Seeking a new theatrical property, musical Midas Andrew Lloyd Webber snapped together two ingredients he happened to have on hand, and voila! -- "Song & Dance," the prefab musical. The touring version of the show is making a quick hit-and-run visit to Baltimore's Mechanic Theatre, with pop singer Melissa Manchester taking over from original Broadway star Bernadette Peters, and it makes for a flashy, familiar-sounding, but not very filling evening.

The first act, a one-woman song cycle originally titled "Tell Me on a Sunday," might fill a nightclub stage, but it looks pretty skimpy on the Mechanic's proscenium. Manchester plays Emma, a waiflike hatmaker from England in search of her green card and a good man. Before eventually selling her line to Neiman-Marcus, Emma sails swiftly through a series of entanglements with four typical types: Chuck, a rock drummer; Sheldon, a fast-talking movie producer; Joe, a sweet hick fond of red cowboy boots; and Paul, a married man. Finally, Emma learns to her horror that she has acquired the "New York look" she once coveted, and decides she likes her naivete' after all.

Making her musical theater debut, Manchester sounds swell and seems confident, eager and able to come across on the stage, but she can't quite bring the character off the lyric sheet. That may be because there's really no character there -- Emma exists only in relation to the men she's involved with -- and Manchester doesn't yet have the acting chops to create a person between the lines.

Manchester has an expressive face that will be a great asset if she continues on the stage -- and she should. But here her mannerisms alternate between an imitation of Bernadette Peters' moues and squeaks and the brassy crassness of her former employer, Bette Midler. Now and then the singer's own spirit and rich natural voice bubble up from under, and it's a pleasure.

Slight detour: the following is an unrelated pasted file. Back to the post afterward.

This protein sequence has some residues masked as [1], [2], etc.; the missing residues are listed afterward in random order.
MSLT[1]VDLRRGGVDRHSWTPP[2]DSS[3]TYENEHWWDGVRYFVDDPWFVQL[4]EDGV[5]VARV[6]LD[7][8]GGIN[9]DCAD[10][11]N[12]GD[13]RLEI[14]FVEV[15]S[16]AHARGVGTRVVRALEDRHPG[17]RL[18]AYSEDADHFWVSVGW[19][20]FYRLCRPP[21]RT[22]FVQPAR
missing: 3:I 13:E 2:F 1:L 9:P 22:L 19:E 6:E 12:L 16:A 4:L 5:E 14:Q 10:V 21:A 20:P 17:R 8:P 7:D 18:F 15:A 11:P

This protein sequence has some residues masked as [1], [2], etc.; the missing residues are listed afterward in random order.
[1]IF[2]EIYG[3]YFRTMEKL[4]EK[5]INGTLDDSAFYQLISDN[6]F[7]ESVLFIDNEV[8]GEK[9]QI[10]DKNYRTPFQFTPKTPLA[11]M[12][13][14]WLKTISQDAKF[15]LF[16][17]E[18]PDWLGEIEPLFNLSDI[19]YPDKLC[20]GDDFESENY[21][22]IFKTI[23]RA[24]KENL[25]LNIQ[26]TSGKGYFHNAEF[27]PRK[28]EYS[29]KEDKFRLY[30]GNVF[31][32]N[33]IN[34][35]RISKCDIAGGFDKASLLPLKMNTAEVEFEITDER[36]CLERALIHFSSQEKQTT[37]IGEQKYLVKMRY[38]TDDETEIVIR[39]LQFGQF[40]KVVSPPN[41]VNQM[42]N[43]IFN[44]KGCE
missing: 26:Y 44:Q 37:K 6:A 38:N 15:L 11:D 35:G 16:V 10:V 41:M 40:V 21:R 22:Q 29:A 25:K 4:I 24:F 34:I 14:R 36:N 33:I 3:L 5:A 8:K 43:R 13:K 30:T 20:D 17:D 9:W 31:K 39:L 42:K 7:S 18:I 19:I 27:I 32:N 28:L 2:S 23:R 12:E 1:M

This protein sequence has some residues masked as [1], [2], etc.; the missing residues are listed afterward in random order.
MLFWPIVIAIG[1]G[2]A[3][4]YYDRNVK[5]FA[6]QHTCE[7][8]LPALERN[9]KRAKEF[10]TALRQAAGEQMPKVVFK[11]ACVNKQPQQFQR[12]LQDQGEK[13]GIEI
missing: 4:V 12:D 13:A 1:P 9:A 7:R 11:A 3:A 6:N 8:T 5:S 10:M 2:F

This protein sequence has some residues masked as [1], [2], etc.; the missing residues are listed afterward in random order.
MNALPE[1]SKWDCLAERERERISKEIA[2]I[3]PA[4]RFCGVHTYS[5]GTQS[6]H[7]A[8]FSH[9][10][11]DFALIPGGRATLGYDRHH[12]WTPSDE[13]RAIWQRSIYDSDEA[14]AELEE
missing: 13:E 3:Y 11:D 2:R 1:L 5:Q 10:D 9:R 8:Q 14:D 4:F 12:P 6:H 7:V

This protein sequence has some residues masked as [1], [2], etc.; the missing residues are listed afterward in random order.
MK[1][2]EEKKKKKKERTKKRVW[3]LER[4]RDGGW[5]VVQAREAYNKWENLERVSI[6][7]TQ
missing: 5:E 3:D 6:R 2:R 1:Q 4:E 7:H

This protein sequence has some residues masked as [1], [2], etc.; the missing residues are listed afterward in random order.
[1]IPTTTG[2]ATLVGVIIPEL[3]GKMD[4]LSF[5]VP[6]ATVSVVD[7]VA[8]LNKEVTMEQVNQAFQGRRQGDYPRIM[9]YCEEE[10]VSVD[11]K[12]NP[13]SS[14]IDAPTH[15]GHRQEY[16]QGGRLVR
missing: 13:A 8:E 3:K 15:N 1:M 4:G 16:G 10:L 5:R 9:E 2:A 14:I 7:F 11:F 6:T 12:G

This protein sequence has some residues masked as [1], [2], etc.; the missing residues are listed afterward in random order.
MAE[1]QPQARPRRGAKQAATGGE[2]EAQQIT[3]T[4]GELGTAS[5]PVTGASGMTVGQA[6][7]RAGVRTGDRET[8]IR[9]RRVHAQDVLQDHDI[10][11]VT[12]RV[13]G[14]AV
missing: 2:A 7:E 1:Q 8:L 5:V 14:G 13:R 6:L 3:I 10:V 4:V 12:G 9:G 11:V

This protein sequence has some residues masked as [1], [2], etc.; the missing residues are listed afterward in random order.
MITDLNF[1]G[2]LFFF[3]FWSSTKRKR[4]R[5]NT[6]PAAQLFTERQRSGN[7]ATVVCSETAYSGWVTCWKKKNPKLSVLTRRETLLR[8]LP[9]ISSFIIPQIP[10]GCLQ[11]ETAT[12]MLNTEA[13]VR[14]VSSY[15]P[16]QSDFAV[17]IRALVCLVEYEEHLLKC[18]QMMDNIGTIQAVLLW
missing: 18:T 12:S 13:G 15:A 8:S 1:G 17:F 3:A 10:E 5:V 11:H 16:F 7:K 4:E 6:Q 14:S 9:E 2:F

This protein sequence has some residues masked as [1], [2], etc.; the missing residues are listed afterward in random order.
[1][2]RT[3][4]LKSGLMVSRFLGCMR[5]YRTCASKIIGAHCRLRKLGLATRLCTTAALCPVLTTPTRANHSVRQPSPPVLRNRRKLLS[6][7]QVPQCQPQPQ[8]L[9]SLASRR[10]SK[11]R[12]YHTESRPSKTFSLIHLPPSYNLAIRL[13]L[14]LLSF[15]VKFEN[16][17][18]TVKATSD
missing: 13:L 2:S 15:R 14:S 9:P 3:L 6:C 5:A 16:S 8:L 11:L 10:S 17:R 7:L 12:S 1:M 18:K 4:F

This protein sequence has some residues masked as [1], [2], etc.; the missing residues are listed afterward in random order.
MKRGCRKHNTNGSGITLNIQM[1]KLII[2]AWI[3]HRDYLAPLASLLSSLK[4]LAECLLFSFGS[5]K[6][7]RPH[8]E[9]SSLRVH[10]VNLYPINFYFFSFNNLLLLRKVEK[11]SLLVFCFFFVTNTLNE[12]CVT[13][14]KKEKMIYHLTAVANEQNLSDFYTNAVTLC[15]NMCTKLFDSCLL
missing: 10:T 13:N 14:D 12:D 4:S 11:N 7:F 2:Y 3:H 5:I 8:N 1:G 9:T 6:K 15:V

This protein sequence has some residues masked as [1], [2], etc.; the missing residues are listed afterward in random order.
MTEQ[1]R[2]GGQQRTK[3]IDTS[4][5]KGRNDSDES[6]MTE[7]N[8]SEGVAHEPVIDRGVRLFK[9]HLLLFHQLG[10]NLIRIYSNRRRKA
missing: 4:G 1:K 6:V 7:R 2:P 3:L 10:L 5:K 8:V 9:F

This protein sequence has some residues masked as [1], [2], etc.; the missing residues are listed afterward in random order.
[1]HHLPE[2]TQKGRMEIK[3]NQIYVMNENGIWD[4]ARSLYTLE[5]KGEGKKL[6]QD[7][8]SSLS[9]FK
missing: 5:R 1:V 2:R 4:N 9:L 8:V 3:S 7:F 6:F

Though the songs don't have the momentum to carry a show, Lloyd Webber, as usual, gets a few good licks in. "Tell Me on a Sunday" and "Unexpected Song" are as tunefully indelible as anything in "Cats" or "Evita." And lyricist Don Black (with an updating assist from Richard Maltby Jr.) scores best when skewering the peccadilloes of American men on both coasts.

The second act -- almost entirely danced -- is less successful. Lloyd Webber took music he had composed for a record album called "Variations," featuring rockish reworkings of a theme by Paganini, and laced it with snippets of "Cats" and other Webber works. The score was then given to Peter Martins of the New York City Ballet, who was charged with the task of creating a wordless link between the two acts.

The 45-minute dance sets out to tell the story of Joe from his arrival in New York, where he seems to encounter only hookers and abusive pimps, till he runs into Emma and pursues her a` la "On the Town." Martins borrows a bit here from Michael Jackson videos and a bit there from his own choreography for the revived "On Your Toes."

The vivid, sometimes vulgar steps are energetically danced by Bruce Falco and a young ensemble, all luridly costumed in day-glo and sequins, so it plays more like "Solid Gold Dancers on Broadway." But "Song and Dance" lights up again briefly -- when Manchester rejoins Falco and the company for the finale and curtain call, she takes a few sweet, uncertain steps with them, and her enjoyment is infectious. Song & Dance, music by Andrew Lloyd Webber, lyrics by Don Black, choreography by Peter Martins. Directed by Richard Maltby Jr.; settings, Robin Wagner; lighting, Jules Fisher; costumes, Willa Kim. With Melissa Manchester, Bruce Falco, Mindy Cooper, Danny Herman, Cynthia Onrubia, Deborah Roshe, Herman Sebek, Scott Wise, Valerie C. Wright and Eugene Fleming. At the Morris A. Mechanic Theatre through Aug. 9.